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Wasatch Avalanche Conditions

Regional discussion and conditions reports for the great state of Utah, from the alpine peaks to the desert slots. Please post partners requests and trip plans here or in the Utah Climbing Partners section.
 

Postby powskier » Wed May 12, 2010 11:47 pm

May 12
LCC 8500'-9500' 9:30-11:00am
Winds gusting mod-strong out of the east making easy to initiate and easy to manage wind slabs.
Slabs of 2"-12" on N aspects running @ 38+ degrees. furthest runners 3-400'.
West aspect on lee of ridge, drifts to 16" easy to trigger.

Also witnessed long running cold sluffs in the am on Superior s face, and wet sluffs by late skiers (4pm) running 2k' with decent debris piles.
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Postby TyeDyeTwins » Sat May 15, 2010 5:10 am

Observation May 14 Went up to Tanners Slide Path early this morning with some local SP'ers. Made it all the way up to the upper apron and had to turn around due to chest deep boot packin hell. Dug a snowpit at the apron and found the refreeze to be pretty solid about 4-7 inches down. Below that the snow was slightly damp but not in the concerning catagory (un-reactive with compression tests). Got my 132 turns, drove back down to the valley, picked up my twin and drove up Big Cottonwood Canyon to ski Clayton Peak. Skinned up Brighton and the weather turned from sunny to snowing hardcore. Made it to the summit and skied into Hidden Canyon's steep northerly chutes. For most of the run it was dust on crust however on the steep section it was waist deep, soft powder in the protected trees.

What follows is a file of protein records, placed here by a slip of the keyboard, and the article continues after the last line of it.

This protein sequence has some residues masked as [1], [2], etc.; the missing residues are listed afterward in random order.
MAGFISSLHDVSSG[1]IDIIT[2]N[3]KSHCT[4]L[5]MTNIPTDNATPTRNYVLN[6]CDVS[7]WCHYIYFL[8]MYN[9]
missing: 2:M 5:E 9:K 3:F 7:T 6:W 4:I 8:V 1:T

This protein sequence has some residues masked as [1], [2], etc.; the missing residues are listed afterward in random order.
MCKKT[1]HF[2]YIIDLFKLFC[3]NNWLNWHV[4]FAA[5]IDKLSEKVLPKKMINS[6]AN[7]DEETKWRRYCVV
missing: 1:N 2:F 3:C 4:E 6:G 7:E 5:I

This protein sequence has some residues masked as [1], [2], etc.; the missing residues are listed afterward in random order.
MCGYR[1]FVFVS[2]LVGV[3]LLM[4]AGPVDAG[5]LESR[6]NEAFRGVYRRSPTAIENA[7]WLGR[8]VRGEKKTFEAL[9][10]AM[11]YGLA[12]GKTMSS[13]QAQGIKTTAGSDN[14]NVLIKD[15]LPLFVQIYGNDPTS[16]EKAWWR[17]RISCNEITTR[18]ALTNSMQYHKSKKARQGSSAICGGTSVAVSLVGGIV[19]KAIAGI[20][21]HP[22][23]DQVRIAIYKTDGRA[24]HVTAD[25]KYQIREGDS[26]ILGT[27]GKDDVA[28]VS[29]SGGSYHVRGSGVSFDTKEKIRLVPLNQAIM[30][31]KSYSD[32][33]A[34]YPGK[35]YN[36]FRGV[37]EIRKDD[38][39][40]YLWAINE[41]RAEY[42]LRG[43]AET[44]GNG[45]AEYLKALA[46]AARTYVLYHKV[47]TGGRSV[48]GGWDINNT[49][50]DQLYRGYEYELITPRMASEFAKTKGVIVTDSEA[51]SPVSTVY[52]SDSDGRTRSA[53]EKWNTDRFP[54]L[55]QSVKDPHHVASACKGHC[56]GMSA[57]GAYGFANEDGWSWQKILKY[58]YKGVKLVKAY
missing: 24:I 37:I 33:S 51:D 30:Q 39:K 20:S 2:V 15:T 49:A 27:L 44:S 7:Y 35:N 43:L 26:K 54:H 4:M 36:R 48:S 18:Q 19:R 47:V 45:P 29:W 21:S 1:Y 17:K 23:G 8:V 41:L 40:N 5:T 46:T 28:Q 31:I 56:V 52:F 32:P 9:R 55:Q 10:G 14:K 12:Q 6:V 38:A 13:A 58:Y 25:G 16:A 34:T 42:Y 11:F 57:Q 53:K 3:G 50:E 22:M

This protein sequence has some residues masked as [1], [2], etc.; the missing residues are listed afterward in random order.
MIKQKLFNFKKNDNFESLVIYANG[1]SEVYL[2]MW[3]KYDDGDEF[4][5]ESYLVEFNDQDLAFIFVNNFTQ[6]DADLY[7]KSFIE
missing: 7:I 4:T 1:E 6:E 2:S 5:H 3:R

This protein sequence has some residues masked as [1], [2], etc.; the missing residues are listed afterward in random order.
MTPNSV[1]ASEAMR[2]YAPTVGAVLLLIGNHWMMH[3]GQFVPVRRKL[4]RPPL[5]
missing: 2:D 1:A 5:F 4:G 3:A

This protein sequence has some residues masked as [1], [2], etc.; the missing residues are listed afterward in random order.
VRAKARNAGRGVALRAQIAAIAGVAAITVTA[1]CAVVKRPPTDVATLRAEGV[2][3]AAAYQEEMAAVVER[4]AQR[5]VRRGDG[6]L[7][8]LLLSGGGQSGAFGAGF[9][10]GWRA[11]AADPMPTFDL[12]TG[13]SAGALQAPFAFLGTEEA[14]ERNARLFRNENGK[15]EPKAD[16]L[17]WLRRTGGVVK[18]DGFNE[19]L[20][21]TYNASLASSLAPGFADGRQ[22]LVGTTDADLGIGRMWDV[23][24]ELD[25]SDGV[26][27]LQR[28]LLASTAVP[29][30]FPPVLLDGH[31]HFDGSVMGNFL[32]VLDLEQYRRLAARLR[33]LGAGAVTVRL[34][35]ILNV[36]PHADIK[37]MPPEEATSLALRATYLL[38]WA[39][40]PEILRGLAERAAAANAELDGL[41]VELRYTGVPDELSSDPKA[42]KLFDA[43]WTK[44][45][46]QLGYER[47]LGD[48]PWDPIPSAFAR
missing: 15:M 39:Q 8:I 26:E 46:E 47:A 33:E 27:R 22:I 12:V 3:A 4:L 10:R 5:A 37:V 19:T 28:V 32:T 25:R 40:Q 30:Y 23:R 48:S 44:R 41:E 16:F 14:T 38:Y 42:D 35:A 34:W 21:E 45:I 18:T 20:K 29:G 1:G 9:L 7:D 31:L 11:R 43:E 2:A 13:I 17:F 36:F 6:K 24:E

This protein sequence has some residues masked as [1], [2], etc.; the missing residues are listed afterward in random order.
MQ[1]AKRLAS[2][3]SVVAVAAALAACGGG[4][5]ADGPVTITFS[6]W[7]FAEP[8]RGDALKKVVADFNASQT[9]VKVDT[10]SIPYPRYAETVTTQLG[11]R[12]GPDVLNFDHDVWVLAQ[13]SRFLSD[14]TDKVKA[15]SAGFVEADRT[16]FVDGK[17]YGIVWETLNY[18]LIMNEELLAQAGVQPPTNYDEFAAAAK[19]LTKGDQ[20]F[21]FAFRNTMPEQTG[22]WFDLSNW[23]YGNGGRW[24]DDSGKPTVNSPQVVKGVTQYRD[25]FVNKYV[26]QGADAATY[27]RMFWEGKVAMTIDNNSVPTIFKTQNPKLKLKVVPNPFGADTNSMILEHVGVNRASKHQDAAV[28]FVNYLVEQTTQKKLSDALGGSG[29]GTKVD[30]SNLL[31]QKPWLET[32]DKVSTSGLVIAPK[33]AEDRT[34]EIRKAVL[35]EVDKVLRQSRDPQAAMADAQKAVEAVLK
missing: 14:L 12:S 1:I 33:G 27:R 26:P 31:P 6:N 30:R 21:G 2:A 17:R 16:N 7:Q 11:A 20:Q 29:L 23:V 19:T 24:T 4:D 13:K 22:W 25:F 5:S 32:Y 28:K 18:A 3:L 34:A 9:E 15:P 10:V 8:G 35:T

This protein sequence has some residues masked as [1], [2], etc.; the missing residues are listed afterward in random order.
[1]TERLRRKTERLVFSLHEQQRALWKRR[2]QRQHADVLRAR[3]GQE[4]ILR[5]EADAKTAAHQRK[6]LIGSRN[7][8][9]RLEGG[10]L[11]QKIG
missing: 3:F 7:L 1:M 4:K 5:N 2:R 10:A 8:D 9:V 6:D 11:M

The avalanche danger in the areas skied today was in the LOW catagory.......for now. After Sunday night the overnight temps are not going to be low enough for decent refreezes meaning we will likely get our spring wet cycle. The avalanche danger is going to get into the CONSIDERIBLE catagory by Monday/Tuesday if the current weather forecast pans out. Keep your angles low, wear your helmet and wasatch your back Mon/Tues.

The 1st picture is of the early morning headlamping up Tanners this moring.
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The 2nd picture is of Troy skiing into Clayton Peak's Hidden Canyon.
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Postby seanpeckham » Sun May 16, 2010 1:12 am

I climbed Little Pine Chute this morning (May 15) and skied down Mill B South Fork. We had intended to ski Little Pine, but it was clogged with avalanche debris. We hauled our skis up anyway hoping the upper part would be good skiing, or at least because Why Not, and then just changed our minds and decided it'd be fun to do a bicanyon trip. The very upper part indeed would at least have been skiable. It was the only part with soft snow (below was all very hard icy snow that we usually couldn't penetrate with our ice axes), but we didn't sink to our chests (just our knees, maybe), or else we would have bailed too.